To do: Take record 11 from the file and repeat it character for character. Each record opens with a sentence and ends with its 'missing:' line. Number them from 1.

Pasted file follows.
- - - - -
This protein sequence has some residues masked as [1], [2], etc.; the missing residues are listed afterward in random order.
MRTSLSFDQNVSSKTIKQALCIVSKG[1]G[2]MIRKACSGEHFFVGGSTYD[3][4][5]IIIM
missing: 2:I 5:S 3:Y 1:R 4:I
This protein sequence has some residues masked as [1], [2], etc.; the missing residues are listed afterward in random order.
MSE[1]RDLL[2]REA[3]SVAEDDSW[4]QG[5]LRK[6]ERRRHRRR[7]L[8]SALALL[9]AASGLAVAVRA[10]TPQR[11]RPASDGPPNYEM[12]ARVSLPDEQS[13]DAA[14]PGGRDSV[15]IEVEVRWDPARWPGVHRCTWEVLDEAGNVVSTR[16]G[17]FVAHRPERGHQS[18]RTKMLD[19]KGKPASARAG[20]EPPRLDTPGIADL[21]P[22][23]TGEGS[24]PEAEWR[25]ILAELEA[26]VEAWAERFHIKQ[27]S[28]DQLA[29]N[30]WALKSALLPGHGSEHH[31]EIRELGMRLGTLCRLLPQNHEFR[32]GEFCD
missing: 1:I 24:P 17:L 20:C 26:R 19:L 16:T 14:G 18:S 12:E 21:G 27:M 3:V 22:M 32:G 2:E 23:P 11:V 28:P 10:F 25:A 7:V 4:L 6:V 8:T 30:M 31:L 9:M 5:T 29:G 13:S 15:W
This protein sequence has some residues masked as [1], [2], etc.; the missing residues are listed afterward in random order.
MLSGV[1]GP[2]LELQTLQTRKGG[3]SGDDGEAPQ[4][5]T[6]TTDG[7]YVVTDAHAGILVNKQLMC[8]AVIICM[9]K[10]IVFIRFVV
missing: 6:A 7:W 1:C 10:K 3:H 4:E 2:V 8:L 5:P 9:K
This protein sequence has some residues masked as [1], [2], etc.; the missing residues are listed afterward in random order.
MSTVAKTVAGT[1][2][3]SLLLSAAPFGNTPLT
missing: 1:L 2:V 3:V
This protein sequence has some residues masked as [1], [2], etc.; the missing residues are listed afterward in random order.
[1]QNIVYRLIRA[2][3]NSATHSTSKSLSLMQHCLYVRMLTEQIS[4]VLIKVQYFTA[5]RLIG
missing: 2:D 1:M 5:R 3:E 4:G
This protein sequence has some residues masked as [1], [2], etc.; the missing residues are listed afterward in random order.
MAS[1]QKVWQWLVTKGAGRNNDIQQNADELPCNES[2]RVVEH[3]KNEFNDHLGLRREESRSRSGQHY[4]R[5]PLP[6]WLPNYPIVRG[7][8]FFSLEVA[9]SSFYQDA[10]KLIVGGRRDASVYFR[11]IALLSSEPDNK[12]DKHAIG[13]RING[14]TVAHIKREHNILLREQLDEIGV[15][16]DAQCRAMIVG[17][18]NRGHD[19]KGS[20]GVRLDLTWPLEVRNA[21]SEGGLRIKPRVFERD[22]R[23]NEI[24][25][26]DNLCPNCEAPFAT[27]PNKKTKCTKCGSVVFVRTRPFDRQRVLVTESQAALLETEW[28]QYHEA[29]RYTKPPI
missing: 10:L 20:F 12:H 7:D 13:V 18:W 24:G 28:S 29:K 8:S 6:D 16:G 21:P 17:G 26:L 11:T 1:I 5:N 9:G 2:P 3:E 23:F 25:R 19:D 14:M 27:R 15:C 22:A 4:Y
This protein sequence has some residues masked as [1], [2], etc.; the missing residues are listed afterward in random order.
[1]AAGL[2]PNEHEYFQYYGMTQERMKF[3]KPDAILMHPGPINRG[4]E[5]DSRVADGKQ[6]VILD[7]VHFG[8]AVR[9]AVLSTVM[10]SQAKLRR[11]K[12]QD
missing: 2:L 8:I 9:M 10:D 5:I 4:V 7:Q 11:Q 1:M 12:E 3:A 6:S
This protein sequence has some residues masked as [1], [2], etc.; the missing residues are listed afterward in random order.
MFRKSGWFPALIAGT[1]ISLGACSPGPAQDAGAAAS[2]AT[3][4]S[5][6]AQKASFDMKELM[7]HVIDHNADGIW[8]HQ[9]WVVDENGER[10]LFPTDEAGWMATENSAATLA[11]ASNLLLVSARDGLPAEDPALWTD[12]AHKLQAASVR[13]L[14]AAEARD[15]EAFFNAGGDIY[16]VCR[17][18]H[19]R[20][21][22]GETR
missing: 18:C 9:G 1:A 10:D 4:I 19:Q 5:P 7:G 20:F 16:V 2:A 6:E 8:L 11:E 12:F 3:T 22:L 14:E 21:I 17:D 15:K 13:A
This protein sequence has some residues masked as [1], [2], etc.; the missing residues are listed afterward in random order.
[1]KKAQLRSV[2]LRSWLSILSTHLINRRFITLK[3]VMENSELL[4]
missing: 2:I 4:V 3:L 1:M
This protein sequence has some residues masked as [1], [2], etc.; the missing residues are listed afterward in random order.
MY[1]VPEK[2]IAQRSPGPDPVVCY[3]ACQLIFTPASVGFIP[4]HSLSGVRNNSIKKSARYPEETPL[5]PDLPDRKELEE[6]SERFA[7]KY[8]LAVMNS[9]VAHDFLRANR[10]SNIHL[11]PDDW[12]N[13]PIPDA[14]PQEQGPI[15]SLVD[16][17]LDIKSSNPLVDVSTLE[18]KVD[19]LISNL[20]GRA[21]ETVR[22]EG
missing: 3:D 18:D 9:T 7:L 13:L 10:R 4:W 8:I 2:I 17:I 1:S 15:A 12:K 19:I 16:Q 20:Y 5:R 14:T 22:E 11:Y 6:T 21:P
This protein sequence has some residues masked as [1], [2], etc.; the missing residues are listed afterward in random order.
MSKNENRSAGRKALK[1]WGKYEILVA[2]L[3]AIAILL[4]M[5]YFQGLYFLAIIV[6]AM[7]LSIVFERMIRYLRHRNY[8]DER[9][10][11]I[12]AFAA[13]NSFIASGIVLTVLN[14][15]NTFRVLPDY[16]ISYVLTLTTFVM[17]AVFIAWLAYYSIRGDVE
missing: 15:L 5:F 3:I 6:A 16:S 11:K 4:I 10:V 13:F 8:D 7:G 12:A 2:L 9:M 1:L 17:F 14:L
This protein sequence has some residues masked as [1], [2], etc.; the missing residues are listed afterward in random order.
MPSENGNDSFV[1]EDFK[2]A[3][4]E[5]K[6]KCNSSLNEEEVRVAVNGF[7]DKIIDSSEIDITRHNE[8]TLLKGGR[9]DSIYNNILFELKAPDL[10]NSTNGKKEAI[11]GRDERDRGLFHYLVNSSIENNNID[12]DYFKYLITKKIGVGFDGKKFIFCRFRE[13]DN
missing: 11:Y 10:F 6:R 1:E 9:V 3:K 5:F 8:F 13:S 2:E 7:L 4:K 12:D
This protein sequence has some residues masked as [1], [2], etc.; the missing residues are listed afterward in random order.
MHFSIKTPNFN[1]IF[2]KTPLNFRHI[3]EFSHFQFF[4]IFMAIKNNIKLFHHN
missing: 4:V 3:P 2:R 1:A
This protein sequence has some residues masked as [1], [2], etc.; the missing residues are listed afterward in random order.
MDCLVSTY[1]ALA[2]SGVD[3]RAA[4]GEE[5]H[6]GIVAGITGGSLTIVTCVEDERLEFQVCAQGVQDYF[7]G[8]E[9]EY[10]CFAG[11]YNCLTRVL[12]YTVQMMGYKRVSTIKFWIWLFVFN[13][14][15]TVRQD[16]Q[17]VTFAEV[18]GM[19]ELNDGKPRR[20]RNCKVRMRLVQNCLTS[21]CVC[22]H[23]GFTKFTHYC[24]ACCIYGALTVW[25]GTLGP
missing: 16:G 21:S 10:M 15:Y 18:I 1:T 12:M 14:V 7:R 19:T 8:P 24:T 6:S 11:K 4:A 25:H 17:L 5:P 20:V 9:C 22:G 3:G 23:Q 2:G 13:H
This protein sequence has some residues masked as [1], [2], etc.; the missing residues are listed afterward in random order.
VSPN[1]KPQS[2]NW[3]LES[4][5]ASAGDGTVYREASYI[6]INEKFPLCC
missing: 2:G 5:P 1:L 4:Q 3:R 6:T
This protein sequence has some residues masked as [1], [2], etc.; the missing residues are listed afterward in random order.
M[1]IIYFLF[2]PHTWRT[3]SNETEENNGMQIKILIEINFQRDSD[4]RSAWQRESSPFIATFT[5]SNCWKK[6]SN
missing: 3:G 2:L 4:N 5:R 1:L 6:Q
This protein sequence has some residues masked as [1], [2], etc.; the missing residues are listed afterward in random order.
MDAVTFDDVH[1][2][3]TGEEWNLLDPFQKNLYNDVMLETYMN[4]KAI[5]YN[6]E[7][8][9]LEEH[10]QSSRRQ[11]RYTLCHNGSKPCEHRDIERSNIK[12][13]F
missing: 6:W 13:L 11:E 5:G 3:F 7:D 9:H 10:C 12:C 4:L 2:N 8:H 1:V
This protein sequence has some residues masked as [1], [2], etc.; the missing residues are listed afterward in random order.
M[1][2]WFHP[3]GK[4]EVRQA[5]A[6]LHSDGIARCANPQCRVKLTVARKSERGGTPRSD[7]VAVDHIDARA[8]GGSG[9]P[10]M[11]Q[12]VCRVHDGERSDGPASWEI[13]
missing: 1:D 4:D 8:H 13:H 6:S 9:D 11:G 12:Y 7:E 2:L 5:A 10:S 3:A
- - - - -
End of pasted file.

This protein sequence has some residues masked as [1], [2], etc.; the missing residues are listed afterward in random order.
MSKNENRSAGRKALK[1]WGKYEILVA[2]L[3]AIAILL[4]M[5]YFQGLYFLAIIV[6]AM[7]LSIVFERMIRYLRHRNY[8]DER[9][10][11]I[12]AFAA[13]NSFIASGIVLTVLN[14][15]NTFRVLPDY[16]ISYVLTLTTFVM[17]AVFIAWLAYYSIRGDVE
missing: 15:L 5:F 3:I 6:A 16:S 11:K 4:I 10:V 13:F 8:D 7:G 12:A 2:L 9:M 1:L 17:F 14:L